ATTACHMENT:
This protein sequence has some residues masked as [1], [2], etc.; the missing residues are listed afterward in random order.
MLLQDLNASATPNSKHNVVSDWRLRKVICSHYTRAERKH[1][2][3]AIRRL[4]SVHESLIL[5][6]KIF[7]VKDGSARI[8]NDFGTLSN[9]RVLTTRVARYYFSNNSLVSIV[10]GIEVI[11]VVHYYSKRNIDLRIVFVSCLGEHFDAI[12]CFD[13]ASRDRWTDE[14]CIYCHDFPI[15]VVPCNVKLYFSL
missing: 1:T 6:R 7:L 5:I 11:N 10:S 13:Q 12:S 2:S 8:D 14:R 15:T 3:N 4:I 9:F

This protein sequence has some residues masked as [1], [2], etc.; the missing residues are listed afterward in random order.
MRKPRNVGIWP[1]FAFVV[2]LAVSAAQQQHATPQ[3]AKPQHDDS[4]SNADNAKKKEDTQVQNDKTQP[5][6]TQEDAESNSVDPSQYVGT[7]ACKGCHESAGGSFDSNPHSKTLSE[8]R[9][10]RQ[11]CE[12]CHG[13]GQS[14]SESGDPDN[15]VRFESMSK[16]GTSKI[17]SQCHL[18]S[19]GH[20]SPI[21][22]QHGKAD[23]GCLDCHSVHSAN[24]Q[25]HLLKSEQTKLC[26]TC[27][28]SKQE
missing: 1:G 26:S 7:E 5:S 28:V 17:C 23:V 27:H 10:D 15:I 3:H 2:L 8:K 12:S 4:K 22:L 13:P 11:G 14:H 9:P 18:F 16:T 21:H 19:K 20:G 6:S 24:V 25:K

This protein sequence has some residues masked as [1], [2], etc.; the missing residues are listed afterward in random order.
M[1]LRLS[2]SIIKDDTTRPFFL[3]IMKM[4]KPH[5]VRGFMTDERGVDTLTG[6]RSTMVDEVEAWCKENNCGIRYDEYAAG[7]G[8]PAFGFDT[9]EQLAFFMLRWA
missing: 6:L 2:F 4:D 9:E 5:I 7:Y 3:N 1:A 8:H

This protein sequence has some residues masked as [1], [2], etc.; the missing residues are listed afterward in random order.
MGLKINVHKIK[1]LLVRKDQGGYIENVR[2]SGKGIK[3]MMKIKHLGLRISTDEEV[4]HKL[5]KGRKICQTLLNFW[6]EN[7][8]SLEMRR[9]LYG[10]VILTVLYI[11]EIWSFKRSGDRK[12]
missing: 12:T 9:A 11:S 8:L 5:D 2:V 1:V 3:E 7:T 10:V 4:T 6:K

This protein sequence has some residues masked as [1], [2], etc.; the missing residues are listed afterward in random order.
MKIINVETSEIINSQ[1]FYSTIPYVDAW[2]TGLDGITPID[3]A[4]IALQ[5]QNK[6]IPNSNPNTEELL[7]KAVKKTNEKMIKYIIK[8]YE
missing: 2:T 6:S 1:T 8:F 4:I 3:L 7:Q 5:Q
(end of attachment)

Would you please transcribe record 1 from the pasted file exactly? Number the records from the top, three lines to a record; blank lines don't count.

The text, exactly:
This protein sequence has some residues masked as [1], [2], etc.; the missing residues are listed afterward in random order.
MLLQDLNASATPNSKHNVVSDWRLRKVICSHYTRAERKH[1][2][3]AIRRL[4]SVHESLIL[5][6]KIF[7]VKDGSARI[8]NDFGTLSN[9]RVLTTRVARYYFSNNSLVSIV[10]GIEVI[11]VVHYYSKRNIDLRIVFVSCLGEHFDAI[12]CFD[13]ASRDRWTDE[14]CIYCHDFPI[15]VVPCNVKLYFSL
missing: 1:T 6:R 7:L 5:I 11:N 10:S 13:Q 12:S 2:S 8:D 14:R 15:T 3:N 4:I 9:F